Filler Metals, Solders and Joints of the next generation
Today's complex requirements for structural components often cannot be entirely fulfilled by a single material. Hence, different materials (metal and ceramics, advanced composites with conventional materials) have to be combined to form joints. When joining dissimilar materials, such as metals and ceramics, problems resulting from the differences in physical and thermal properties of the material groups have to be overcome.
Joining materials is also a most important process when producing electronic components. However, even in the case when the materials are mostly the same, or at least similar physical properties, the miniaturization trend and the environmental issues (lead prohibition in electronics) are confronting the scientific and engineering communities with new challenges.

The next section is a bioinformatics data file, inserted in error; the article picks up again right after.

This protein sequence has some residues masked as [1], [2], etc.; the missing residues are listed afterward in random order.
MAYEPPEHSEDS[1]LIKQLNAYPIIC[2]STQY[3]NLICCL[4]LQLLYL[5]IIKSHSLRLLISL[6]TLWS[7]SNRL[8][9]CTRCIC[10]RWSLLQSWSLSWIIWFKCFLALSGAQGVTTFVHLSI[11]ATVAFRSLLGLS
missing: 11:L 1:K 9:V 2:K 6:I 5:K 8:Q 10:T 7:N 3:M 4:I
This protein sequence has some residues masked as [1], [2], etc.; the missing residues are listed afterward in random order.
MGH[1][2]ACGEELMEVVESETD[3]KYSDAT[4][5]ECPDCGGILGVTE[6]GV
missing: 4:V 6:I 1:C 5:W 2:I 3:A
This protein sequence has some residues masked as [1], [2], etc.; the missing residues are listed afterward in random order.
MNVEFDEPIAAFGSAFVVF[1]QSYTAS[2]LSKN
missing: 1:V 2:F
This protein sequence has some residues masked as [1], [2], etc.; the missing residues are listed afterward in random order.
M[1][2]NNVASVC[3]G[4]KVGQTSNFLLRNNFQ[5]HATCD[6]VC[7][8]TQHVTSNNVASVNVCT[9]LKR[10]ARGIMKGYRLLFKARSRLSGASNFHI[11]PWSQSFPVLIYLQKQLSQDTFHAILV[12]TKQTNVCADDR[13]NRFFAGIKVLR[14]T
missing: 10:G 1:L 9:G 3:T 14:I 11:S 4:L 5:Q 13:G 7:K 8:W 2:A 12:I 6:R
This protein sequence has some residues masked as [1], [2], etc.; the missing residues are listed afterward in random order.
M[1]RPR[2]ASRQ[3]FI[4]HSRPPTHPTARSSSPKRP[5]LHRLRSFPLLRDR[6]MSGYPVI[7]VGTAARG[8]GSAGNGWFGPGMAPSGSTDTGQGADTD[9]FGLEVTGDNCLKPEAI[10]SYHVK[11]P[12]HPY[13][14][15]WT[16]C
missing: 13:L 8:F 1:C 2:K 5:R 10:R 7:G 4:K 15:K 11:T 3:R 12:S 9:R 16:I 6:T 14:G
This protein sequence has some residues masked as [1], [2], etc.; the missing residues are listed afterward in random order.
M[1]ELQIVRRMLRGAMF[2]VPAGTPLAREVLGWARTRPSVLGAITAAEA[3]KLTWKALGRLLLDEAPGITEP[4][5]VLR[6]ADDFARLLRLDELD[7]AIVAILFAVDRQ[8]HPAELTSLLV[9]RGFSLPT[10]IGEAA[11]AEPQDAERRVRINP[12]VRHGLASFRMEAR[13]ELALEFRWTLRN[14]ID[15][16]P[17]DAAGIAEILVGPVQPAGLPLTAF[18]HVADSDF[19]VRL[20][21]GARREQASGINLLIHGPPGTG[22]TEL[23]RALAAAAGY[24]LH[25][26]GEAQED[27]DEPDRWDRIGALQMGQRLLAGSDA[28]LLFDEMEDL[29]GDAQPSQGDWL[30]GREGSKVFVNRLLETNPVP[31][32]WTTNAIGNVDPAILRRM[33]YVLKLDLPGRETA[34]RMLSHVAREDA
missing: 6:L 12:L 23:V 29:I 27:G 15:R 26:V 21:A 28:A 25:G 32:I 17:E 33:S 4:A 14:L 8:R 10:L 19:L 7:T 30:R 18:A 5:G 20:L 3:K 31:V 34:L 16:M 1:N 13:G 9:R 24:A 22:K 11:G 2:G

Novel filler metals and new solders have to be developed and reliable joints have to be produced to meet the specific requirements. Therefore, the correlations between the joint design, the microstructure and the properties have to be understood. Residual stresses play a crucial role, especially in case of joints of dissimilar materials. The internal and external interfaces in the combined materials strongly affect the joint reliability and need to be characterized and controlled. Furthermore there are still several open questions concerning joint design, processes and characterization. The symposium should bring together the scientific community from different fields (e.g. physics, chemistry, material science and engineering) as well as industry to review and discuss the relevant issues which are prerequisites for stimulate progress in this area.
The session is supported by the COST531 action "Lead-free solders".
Dr. Manfred Boretius, Listemann AG, Liechtenstein
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